Regulation of eNOS and nNOS after IR injury in diabetic and nondiabetic mice. A: Representative Western blot images are shown for eNOS and nNOS in different mice groups. Each lane represents a different mouse sample. The two panels in Western blot represent two gels run at the same time under the same experimental conditions. B: The densitometry analysis for eNOS and nNOS is shown in the bar graph (n = 5). ***P < 0.001 vs. sham; †††P < 0.001 vs. IR.

Our results suggest that IR injury in T1D is severe in infarct volume, intense inflammation, cell death, remodeling of global epigenetic markers, and intense vascular MMP-9 activation. Interestingly, the severity of IR injury in T1D is exacerbated by differential regulations of global epigenetic, vascular, neuronal, and glial functions compared with IR injury in non-T1D.

Although T1D is much less common than type 2 diabetes, the symptoms and injuries are equally abrupt and sometimes more severe. To address the basis of severity in T1D, we performed our studies in the well-established genetic T1D Akita mouse model. Akita mice closely mimic human T1D because they have a genetic defect in the insulin 2 (Ins2+/−) gene and therefore induce hyperglycemia naturally. Besides that, these mice show higher diabetic traits (blood glucose, 27.3 ± 5.3 mmol/L for males and 13.6 ± 3.8 mmol/L for females), with decreased reactive immunologically detectable insulin (20.7 to 9.1% in males and 45.9 to 49.6% in females) (17). Akita mice have been used for studying the effects of diabetes on cerebral vasculature (18), sexual dimorphism during diabetes (17,19,20), myelinated fiber loss (21), peripheral neuropathy, and memory performance (22). Akita mice also showed adverse inflammatory and epigenetic remodeling in the heart (23) and impaired vascular density in the brain (18). However, there are no reports of these mice being used to study the effects and mechanisms of ischemic injury. After creating IR injury in Akita hyperglycemic (>400 mg/dL) mice, we found larger cerebral infarcts, more edema, increased cell death, intense inflammation, and reduced anti-inflammation compared with IR-injured nondiabetic mice. We also observed high functional neurological deficits in IRAkita mice compared with IR mice. A study of a T1D BioBreeding rat model described the association of diabetic-IR injury with increased infarct size even at tight blood glucose control (24). Similarly, a clinical study that used X-ray computed tomography in 104 patients also confirmed the correlation between hyperglycemia and cerebral infarct size in patients with stroke (25).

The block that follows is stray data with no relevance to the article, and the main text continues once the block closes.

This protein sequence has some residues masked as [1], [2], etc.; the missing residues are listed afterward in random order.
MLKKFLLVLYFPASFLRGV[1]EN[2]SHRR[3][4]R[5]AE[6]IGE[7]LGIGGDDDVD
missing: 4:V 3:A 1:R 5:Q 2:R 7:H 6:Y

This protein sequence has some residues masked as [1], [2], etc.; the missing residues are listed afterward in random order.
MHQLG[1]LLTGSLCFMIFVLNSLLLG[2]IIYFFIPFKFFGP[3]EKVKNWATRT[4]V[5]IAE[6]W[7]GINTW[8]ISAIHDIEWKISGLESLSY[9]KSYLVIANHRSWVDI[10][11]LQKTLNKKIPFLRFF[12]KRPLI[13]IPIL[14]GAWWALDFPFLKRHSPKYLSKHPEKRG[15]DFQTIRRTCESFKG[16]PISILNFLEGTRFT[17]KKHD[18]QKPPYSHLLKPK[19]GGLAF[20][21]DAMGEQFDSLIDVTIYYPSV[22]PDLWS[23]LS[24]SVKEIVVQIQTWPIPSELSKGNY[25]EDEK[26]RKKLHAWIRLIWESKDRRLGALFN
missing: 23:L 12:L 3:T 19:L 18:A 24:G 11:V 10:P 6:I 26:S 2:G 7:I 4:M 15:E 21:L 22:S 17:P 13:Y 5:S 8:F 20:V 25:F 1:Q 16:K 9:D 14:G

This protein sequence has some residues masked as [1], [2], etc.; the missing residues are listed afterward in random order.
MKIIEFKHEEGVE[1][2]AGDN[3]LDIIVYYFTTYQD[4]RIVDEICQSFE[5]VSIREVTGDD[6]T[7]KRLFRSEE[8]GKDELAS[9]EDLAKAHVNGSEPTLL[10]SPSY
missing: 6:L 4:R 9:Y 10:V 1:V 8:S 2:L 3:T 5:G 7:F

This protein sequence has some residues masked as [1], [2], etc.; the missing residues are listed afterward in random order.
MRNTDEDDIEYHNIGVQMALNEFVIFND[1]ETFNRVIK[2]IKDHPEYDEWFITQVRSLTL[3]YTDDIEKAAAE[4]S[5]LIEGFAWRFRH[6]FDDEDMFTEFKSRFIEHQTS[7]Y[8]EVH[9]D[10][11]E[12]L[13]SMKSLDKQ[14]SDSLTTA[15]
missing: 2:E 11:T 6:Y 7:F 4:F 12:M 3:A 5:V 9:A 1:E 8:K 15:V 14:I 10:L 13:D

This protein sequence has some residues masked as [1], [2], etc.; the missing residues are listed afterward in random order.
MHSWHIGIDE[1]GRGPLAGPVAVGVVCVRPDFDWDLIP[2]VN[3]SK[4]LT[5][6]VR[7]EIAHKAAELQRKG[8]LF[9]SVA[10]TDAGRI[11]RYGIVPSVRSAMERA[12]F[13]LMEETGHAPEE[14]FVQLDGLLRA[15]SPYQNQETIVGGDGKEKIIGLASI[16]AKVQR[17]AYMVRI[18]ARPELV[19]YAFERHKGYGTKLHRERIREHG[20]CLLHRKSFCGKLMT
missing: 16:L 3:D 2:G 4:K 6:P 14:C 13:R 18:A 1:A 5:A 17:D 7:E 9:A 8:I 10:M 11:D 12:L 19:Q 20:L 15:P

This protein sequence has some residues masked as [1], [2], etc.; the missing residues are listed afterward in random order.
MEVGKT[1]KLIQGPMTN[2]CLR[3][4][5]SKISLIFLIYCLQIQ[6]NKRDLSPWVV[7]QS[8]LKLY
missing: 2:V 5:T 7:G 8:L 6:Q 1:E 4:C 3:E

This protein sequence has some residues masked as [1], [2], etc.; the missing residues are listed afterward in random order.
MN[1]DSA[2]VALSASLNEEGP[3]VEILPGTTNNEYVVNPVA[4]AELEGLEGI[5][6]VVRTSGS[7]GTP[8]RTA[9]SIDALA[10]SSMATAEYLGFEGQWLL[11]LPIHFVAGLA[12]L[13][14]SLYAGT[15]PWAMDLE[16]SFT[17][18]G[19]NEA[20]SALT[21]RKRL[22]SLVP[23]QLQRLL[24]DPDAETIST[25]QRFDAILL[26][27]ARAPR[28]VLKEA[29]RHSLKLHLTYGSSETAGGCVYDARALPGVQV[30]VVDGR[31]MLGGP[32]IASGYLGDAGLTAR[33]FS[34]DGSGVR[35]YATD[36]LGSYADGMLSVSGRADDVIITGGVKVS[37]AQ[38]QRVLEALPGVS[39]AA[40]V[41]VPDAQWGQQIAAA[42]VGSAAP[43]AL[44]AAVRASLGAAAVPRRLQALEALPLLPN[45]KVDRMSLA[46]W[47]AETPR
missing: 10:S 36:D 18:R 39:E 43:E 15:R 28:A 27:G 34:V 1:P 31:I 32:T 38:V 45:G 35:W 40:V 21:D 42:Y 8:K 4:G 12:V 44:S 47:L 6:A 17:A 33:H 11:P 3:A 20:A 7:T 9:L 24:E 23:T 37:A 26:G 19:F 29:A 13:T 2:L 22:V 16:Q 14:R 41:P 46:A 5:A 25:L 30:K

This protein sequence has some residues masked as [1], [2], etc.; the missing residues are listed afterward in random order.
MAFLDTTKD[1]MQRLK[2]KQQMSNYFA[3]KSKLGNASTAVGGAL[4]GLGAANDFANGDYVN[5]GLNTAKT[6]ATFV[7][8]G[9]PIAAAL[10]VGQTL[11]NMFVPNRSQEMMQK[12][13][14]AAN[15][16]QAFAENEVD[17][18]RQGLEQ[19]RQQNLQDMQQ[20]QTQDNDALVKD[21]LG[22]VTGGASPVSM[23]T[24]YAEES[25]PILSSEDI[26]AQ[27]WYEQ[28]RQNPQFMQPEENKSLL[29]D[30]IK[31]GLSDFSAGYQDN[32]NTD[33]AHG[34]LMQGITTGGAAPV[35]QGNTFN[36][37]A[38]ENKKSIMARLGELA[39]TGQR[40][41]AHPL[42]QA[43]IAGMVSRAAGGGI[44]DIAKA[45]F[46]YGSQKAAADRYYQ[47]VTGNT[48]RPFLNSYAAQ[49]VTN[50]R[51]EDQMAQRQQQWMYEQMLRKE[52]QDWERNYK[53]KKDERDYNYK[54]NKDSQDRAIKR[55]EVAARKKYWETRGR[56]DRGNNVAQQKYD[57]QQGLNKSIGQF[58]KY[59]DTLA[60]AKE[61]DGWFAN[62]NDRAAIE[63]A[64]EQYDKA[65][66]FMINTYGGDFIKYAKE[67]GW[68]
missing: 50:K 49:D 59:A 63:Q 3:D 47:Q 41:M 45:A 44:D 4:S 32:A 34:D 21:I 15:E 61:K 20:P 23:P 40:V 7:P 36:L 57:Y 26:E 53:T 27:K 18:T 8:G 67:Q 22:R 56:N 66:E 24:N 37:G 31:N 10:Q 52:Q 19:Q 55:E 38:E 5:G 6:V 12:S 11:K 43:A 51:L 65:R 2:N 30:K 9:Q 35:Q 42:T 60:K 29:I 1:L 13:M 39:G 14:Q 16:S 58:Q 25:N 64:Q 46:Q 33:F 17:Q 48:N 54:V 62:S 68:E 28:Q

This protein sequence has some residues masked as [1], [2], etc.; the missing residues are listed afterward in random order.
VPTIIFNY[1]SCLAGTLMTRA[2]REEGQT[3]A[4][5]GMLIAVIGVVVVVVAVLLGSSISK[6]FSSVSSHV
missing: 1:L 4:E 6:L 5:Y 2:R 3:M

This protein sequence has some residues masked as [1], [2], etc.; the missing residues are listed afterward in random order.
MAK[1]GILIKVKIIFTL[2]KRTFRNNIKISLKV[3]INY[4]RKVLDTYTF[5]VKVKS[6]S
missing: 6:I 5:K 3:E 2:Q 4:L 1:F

The cumulative results of large clinical trials (DCCT, EDIC) and animal studies confirmed the abnormality of the cells under hyperglycemia and invokes phenomenon of altered epigenetics in perpetuating diabetic complications (4,5). Understanding epigenetic modifications may help in exploring novel epigenetic mechanisms that could be targeted for early standpoint or therapeutic aspects against intense ischemic injury during diabetes. We therefore addressed potential epigenetic markers (global %5-mC, %5-hmC, and methylation enzymes). DNMT-1 (maintenance methylation) and DNMT-3a (de novo methylation) were found to be highest in the shamAkita group. Our results further showed that DNMT-1, DNMT-3a, and global 5-mC levels were decreased in diabetic brains and increased in nondiabetic brains after ischemic insult. Stroke in the hyperglycemic state adversely affects potential epigenetic markers that increase the stroke severity in diabetic mice. These results certainly suggest that differential epigenetic alterations can be associated with intense IR injury outcomes in diabetic mice compared with nondiabetic mice. Similar to global %5-mC levels, global %5-hmC levels were also decreased in IR-injured diabetic brains, suggesting sheared and inactive chromatin status that can be associated with intense cellular damage in diabetic brains after ischemia. In agreement with our findings, previous studies have reported an increase in methyltransferases levels in middle cerebral artery occlusion and Akita mice models (23,26,27), and a study of the hippocampus region of 10 patients with Alzheimer’s disease found decreased levels of 5-mC and 5-hmC (28). Hence, the decrease of 5-mC and 5-hmC in the study of patients with Alzheimer’s disease and in our study suggests that these epigenetic modifications are involved in the pathogenesis of disease. Liyanage et al. (29) reported that there are dynamic changes in DNA methylation that are associated with ischemic injury. Accordingly, it could be suggested that the observed epigenetic changes induce gene expression alterations that ultimately accumulate and develop to disease pathology.